Research grant integrity highlighted as growing concern

The statement directs NIH to transfer $5 million to the HHS Office of the Inspector General to “examine NIH’s oversight of its grantees’ compliance with NIH policies, including NIH efforts to ensure the integrity of its grant application and selection process.” It also directs the office to examine the “effectiveness of NIH’s and grantee institutions’ efforts to protect intellectual property derived from NIH-supported research.” The statement makes clear these funds are provided on top of the amount the office currently dedicates to overseeing NIH.

The provision reflects growing concerns in Congress over intellectual property theft by foreign nations. At a Senate hearing in August, NIH Director Francis Collins described steps NIH is taking to protect the integrity of the grantmaking process from foreign influence. Collins noted he had sent a letter to over 10,000 NIH grantee institutions outlining concerns about “diversion” of intellectual property, attempts to influence funding decisions, and the failure of some researchers to disclose resource contributions from other organizations, including foreign governments.

Collins also said he has created a working group that will identify steps to improve reporting of financial contributions, enhance intellectual property security, and protect the integrity of peer review in a way that “emphasizes the compelling value of ongoing honorable participation by foreign nationals in the American scientific enterprise.”

Other priorities

21st Century Cures initiatives. The NIH budget increase includes $711 million provided by the 21st Century Cures Act, a major medical research law enacted in 2016 that provides dedicated funding for the Cancer Moonshot, BRAIN, and Precision Medicine Initiatives. Overall Cures Act funding for these initiatives is increasing by $215 million.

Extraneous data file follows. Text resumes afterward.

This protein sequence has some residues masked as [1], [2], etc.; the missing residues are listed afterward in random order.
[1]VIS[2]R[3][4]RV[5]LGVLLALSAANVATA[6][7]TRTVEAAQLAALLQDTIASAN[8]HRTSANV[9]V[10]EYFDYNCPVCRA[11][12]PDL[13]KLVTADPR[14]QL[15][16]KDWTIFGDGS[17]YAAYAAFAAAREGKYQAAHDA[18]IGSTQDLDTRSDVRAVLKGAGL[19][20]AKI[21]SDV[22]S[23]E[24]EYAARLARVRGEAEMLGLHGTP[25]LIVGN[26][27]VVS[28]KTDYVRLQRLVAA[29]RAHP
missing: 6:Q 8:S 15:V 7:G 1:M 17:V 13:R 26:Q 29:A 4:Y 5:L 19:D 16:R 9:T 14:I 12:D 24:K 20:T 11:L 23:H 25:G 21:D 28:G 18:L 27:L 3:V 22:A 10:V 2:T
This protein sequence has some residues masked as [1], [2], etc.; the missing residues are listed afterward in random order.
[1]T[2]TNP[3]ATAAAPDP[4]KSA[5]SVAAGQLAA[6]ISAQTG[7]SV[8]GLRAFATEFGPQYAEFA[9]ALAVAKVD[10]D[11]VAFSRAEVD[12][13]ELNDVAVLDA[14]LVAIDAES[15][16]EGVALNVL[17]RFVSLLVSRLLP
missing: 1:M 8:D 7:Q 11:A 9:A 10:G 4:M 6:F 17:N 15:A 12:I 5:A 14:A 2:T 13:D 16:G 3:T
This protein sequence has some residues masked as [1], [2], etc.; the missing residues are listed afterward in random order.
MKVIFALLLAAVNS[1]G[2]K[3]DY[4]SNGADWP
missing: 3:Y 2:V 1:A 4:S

Research Policy Board. In its Statement of Administration Policy, the White House expresses disappointment that the legislation does not provide funding to establish and operate the Research Policy Board, created by the 21st Century Cures Act. The board is intended to recommend ways to harmonize research regulations across the government and reduce administrative burdens.

Research transparency. As part of efforts to ensure NIH funds “are used to support the most meritorious research,” the Senate committee report directs NIH to explain, on a publicly accessible website, how “each grant or agreement promotes efforts to seek fundamental knowledge about the nature and behavior of living systems and/or the application of that knowledge to enhance health, lengthen life, and reduce illness and disability.” The report notes that committee members have “raised concerns and provided examples of questionable research.”

Data science. Senate report language stands providing $30 million to support NIH’s efforts to advance data science. NIH recently published its strategic plan for data science and will be hiring a chief data strategist to coordinate the implementation of the plan across the institutes and centers.

Early-career investigators. Both committee reports emphasize the importance of supporting more early-career investigators in biomedical research. The Senate report also urges NIH to prioritize implementation of its Next Generation Researchers Initiative.